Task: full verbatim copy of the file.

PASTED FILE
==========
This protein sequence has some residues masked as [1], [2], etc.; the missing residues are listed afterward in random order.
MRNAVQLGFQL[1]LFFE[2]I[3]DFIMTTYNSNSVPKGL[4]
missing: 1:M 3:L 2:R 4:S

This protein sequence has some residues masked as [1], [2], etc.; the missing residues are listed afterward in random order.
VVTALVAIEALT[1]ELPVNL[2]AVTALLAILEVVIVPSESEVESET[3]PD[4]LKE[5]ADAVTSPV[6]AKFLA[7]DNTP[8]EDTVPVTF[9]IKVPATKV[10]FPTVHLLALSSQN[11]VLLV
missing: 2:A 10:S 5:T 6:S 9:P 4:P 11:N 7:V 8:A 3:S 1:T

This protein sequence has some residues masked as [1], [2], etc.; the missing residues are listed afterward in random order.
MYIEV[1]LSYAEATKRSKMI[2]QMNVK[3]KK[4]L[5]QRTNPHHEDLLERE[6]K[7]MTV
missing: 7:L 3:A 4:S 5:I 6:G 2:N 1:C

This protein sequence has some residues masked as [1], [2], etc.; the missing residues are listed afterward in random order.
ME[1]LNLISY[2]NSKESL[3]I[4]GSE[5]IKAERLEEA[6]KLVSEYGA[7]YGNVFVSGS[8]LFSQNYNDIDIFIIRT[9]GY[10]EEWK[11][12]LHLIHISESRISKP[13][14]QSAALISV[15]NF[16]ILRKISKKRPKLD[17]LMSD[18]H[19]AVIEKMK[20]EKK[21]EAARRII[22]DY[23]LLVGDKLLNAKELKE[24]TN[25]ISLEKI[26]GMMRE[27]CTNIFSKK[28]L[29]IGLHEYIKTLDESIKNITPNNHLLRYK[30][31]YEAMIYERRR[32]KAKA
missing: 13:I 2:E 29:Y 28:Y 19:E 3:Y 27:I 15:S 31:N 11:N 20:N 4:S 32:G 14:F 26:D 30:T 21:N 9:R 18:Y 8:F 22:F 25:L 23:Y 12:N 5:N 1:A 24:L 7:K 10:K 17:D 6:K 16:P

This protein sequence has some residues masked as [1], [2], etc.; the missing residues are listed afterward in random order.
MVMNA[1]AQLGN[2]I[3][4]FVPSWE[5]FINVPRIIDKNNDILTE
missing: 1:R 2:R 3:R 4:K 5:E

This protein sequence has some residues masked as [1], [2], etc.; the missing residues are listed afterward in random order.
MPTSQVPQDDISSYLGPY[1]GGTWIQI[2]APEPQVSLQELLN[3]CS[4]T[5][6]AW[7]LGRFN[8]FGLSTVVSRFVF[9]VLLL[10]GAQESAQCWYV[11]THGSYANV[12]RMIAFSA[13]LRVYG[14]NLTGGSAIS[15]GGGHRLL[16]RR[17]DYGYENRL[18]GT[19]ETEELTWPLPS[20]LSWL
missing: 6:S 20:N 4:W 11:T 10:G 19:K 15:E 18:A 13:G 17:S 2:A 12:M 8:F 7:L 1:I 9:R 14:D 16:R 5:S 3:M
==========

This protein sequence has some residues masked as [1], [2], etc.; the missing residues are listed afterward in random order.
MRNAVQLGFQL[1]LFFE[2]I[3]DFIMTTYNSNSVPKGL[4]
missing: 1:M 3:L 2:R 4:S

This protein sequence has some residues masked as [1], [2], etc.; the missing residues are listed afterward in random order.
VVTALVAIEALT[1]ELPVNL[2]AVTALLAILEVVIVPSESEVESET[3]PD[4]LKE[5]ADAVTSPV[6]AKFLA[7]DNTP[8]EDTVPVTF[9]IKVPATKV[10]FPTVHLLALSSQN[11]VLLV
missing: 2:A 10:S 5:T 6:S 9:P 4:P 11:N 7:V 8:A 3:S 1:T

This protein sequence has some residues masked as [1], [2], etc.; the missing residues are listed afterward in random order.
MYIEV[1]LSYAEATKRSKMI[2]QMNVK[3]KK[4]L[5]QRTNPHHEDLLERE[6]K[7]MTV
missing: 7:L 3:A 4:S 5:I 6:G 2:N 1:C

This protein sequence has some residues masked as [1], [2], etc.; the missing residues are listed afterward in random order.
ME[1]LNLISY[2]NSKESL[3]I[4]GSE[5]IKAERLEEA[6]KLVSEYGA[7]YGNVFVSGS[8]LFSQNYNDIDIFIIRT[9]GY[10]EEWK[11][12]LHLIHISESRISKP[13][14]QSAALISV[15]NF[16]ILRKISKKRPKLD[17]LMSD[18]H[19]AVIEKMK[20]EKK[21]EAARRII[22]DY[23]LLVGDKLLNAKELKE[24]TN[25]ISLEKI[26]GMMRE[27]CTNIFSKK[28]L[29]IGLHEYIKTLDESIKNITPNNHLLRYK[30][31]YEAMIYERRR[32]KAKA
missing: 13:I 2:E 29:Y 28:Y 19:E 3:Y 27:I 15:S 31:N 11:N 20:N 4:S 32:G 14:F 26:D 30:T 21:N 9:R 18:Y 8:F 22:F 25:L 23:Y 12:N 5:N 1:A 24:L 7:K 10:K 17:D 6:K 16:P

This protein sequence has some residues masked as [1], [2], etc.; the missing residues are listed afterward in random order.
MVMNA[1]AQLGN[2]I[3][4]FVPSWE[5]FINVPRIIDKNNDILTE
missing: 1:R 2:R 3:R 4:K 5:E

This protein sequence has some residues masked as [1], [2], etc.; the missing residues are listed afterward in random order.
MPTSQVPQDDISSYLGPY[1]GGTWIQI[2]APEPQVSLQELLN[3]CS[4]T[5][6]AW[7]LGRFN[8]FGLSTVVSRFVF[9]VLLL[10]GAQESAQCWYV[11]THGSYANV[12]RMIAFSA[13]LRVYG[14]NLTGGSAIS[15]GGGHRLL[16]RR[17]DYGYENRL[18]GT[19]ETEELTWPLPS[20]LSWL
missing: 6:S 20:N 4:W 11:T 10:G 19:K 15:E 18:A 13:G 17:S 2:A 12:M 8:F 7:L 1:I 9:R 14:D 16:R 5:S 3:M